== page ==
‘The Tick-Tock Mystery’, by Nicola Millward

Short stories
Belmont House, Kent

My alarm clock had been reliably inaccurate for the past few days; deciding to sound off at random hours during the small hours or not sparking into life at all.  The consequence of its failure to activate today meant that I was already running late for an interview at Belmont House in Kent.

Approaching the pathway to the main door, in haste and heart racing, I was able to steady my nerves in the knowledge that I had become accustomed to the House through earlier visits and its growing familiarity was never to breed contempt….

A further affection had grown in the knowledge that my 3 times great-grandfather, a certain Frederick Bates, had been butler to the Harris family in the mid-1850s. That said, every family search for one’s ancient loved-ones would reveal a skeleton or two, and he was probably it; vacating a variety of service positions around the country followed by a blackish cloud, due in no small part to an ill-advised affair with one lordship’s daughter and the suspicion of his involvement in the unsolved theft of various items of family silverware, was a marked factor in a dubious employment record.  He had somehow charmed himself into the employ of the 3rd Lord Harris where he remained loyal for an encouraging period of years.

In the fullness of time, however, nature took its course so to speak and an unsettling incident of a missing priceless timepiece unfolded; every member of the servant household was rigorously scrutinised by the local constabulary and his lordship, but all to no satisfactory avail.  It cast an unfortunate cloud over the Harris’pile, which did with time dispel, but never completely.  In subsequent months a keen young local detective eager for promotion took up the case as a valuable fob watch went missing from his lordship’s collection and this time the finger of suspicion was pointed directly at Frederick as he had the greatest opportunity as a valet to procure the aforementioned.

…however, as I surged further along the path, a growing unease swept over me; what had on previous visits seemed the friendly and welcoming exterior of the neo-classical Georgian frontage, was now taking on a distinctly more hostile vision; perhaps it was the emotional strain of the impending interview, but something more, that I could not define; sweaty palms and a sense of foreboding engulfed me.

Suddenly there loomed a figure who beckoned me in through the small entrance hall.

My eyes were immediately drawn to the welcoming committee of the lion and tiger, who as trophies from the Harris’ exploits in India, seemed to take on a sinister stance as if unhappy at this intrusion; their piercing feline gazes menacing my every move. What was happening to me…..?!!

The greeter guided me in and I followed dutifully through the beautiful and airy Drawing Room, well-stocked Library and the elegant Dining Room where I had for so long been fascinated by the 5th Lord Harris’ clock collection and the fine silverwork of British and Indian origin; I began to focus and regain some self-composure and my interlocutor took on a more friendly human appearance.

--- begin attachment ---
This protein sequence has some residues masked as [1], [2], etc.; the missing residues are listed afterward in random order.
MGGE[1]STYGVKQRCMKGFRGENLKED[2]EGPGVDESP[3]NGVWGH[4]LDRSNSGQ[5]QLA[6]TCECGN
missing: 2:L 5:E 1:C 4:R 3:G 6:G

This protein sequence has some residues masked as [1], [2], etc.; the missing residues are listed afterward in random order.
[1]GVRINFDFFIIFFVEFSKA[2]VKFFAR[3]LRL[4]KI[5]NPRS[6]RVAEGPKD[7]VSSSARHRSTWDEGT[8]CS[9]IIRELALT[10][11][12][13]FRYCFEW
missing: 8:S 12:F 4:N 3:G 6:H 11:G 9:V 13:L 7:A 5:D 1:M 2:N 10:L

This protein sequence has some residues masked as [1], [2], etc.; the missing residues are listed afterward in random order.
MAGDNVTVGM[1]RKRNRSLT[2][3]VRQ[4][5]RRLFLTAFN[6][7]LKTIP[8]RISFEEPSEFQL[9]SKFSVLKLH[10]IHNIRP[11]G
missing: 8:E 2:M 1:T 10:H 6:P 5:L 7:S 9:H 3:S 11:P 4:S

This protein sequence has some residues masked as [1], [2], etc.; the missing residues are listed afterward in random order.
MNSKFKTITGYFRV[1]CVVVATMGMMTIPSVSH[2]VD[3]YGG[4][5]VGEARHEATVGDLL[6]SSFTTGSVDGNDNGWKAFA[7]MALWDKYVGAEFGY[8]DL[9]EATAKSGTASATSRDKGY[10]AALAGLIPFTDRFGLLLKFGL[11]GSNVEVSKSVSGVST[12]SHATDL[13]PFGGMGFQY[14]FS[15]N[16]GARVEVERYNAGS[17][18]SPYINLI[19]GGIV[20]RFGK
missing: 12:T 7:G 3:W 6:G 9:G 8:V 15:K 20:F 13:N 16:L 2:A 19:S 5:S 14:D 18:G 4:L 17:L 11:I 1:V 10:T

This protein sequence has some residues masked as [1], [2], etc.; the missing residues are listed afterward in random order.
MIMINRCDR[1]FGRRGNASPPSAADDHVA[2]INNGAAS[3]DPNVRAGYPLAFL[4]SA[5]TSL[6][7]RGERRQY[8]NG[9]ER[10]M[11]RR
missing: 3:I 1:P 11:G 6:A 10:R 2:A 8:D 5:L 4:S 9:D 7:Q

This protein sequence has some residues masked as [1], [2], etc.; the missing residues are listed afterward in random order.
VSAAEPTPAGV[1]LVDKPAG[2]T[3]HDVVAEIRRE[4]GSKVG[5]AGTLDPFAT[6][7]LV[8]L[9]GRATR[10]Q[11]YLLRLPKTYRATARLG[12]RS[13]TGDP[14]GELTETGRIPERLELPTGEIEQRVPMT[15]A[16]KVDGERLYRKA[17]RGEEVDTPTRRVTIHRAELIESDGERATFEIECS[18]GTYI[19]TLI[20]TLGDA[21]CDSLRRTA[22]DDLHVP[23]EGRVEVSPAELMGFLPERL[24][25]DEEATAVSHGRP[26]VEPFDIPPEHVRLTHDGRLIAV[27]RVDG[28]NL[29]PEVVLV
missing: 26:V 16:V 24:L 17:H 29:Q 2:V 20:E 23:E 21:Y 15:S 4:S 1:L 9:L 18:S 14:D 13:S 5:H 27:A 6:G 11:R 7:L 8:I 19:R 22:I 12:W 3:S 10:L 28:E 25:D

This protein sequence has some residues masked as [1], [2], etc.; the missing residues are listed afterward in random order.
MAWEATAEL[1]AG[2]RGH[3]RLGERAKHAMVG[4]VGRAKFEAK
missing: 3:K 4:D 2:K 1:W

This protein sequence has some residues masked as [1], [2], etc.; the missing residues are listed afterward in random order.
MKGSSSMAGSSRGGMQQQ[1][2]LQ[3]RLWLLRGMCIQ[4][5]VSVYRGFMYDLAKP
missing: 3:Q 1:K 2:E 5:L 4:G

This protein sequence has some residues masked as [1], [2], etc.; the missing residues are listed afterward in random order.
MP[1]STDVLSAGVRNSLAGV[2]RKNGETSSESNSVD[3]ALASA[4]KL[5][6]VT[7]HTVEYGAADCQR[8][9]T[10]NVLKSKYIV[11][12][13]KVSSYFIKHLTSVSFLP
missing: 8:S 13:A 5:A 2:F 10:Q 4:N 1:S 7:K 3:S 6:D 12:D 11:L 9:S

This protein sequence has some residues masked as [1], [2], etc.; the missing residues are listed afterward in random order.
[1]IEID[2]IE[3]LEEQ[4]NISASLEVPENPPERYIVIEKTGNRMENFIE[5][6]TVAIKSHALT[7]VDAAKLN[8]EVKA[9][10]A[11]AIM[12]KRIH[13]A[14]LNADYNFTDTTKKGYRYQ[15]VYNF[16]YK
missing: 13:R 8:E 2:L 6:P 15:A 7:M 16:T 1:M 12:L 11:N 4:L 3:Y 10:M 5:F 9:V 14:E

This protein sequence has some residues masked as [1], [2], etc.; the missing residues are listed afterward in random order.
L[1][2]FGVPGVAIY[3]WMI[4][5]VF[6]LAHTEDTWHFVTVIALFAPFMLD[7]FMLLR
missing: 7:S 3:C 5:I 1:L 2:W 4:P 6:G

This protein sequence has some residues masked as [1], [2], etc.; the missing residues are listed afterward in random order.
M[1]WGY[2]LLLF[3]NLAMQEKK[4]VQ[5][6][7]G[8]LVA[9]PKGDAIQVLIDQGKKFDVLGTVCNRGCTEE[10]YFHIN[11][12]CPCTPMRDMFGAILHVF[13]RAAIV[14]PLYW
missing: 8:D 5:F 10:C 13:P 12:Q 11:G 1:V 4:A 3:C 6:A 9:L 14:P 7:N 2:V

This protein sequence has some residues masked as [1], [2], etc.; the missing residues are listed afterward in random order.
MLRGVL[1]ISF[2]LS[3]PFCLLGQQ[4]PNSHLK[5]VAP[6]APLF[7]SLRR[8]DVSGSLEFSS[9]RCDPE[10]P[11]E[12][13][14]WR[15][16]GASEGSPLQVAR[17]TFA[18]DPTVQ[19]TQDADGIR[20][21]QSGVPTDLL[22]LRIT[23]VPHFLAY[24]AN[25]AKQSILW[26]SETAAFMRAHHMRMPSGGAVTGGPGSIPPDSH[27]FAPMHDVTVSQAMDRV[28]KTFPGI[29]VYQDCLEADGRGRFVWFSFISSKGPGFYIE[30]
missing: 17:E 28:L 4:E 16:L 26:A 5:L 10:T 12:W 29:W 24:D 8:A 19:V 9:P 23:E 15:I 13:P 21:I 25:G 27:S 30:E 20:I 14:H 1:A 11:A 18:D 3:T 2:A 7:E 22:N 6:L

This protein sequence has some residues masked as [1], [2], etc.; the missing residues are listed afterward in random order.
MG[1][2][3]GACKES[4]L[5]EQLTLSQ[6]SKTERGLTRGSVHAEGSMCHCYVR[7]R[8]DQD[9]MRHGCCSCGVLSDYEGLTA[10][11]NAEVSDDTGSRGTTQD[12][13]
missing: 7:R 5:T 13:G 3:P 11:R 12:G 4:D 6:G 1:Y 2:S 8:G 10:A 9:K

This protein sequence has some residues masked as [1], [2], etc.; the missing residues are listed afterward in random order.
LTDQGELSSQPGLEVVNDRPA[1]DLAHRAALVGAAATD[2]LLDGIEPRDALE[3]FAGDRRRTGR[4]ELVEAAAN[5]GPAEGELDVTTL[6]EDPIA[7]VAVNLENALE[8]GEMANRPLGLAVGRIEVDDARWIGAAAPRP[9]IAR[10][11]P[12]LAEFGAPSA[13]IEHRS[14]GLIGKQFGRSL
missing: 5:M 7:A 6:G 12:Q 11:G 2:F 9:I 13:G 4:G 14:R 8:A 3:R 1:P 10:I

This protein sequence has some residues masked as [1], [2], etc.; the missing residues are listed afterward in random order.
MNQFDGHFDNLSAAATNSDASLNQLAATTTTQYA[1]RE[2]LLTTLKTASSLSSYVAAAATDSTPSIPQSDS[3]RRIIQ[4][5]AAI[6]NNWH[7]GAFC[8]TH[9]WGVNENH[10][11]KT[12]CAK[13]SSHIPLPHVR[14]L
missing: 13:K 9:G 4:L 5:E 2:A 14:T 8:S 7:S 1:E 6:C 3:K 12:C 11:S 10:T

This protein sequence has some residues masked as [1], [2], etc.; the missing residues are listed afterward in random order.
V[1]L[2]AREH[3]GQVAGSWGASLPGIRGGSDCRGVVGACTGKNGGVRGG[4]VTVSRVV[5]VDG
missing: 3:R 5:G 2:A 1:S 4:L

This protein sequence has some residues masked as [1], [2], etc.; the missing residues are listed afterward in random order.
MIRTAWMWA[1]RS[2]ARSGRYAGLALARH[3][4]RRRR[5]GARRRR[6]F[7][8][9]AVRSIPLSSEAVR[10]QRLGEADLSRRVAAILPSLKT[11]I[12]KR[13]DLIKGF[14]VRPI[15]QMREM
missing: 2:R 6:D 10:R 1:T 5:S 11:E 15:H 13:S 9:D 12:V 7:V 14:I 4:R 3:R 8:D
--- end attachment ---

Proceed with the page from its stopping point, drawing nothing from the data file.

“Tell me about yourself!” began the assessor; my well-rehearsed monologue went well and my interviewer was making convincing notes as I spoke.

A further “Is there any particular reason for your interest in Belmont House?” which elicited from me an enthusiastic response and a nod of approval. Perhaps, I should have stopped there…. but in the heat of the moment I blurted out that a certain fore-bearer had been in the employ of Lord Harris during the Victorian era, hoping that this announcement would seal the deal on successful employment here.

Once more, the atmosphere darkened and the human figure opposite me morphed into its earlier form and uttered the words “I know this place inside out, warts and all,  the unsavoury comings and goings of your unscrupulous ancestor, who in my opinion was responsible for the disappearance of many of his Lordships’ collections of silverware and a priceless timepiece, never recovered”. Fire and venom now flowed from the mouth of this creature and I felt the room spinning as I tried a hasty escape from this onslaught.  My blood ran cold and I felt nauseous to the core…

In the distance I could hear a kind of clanking noise which gradually resounded as a tick-tock noise and started to feel the sheer terror gradually diminish.  As my eyes opened I found myself lying on my own bed in grateful surroundings.  Oh my God, it must have all been a dream; a reassuring, if somewhat trite thing to say.  Trying to ground myself in some sort of here and now reality, I glanced over to my alarm clock which had again failed to do the one job it had been set to do this morning; my watch was a more reliable companion but was still telling me that it had gone 9 am.

Recollection of my interview that was due to take place at 9.30 am had meant that I did not have a cat-in-hells chance of making it on time and the rest as they say would be history….  But undeterred, I rang to try to redeem myself and the phone was answered promptly by a lady, whose voice seemed vaguely familiar but friendly. “Oh my dear did not you get my message from earlier?  We have had to cancel our meeting as somehow the alarm system was deactivated last night and thieves got away with a vast amount of silverware and in particular a priceless timepiece; the place is swarming with police and so”… her voice trailed off in my mind in disbelief.

All I could say after I had replaced the receiver was a big sorry to Frederick for ever doubting his integrity and hoping that during my rescheduled interview his positive spirit would live on…

Belmont House, Kent

Belmont House

Belmont Park, Throwley, Faversham, Kent, ME13 0HH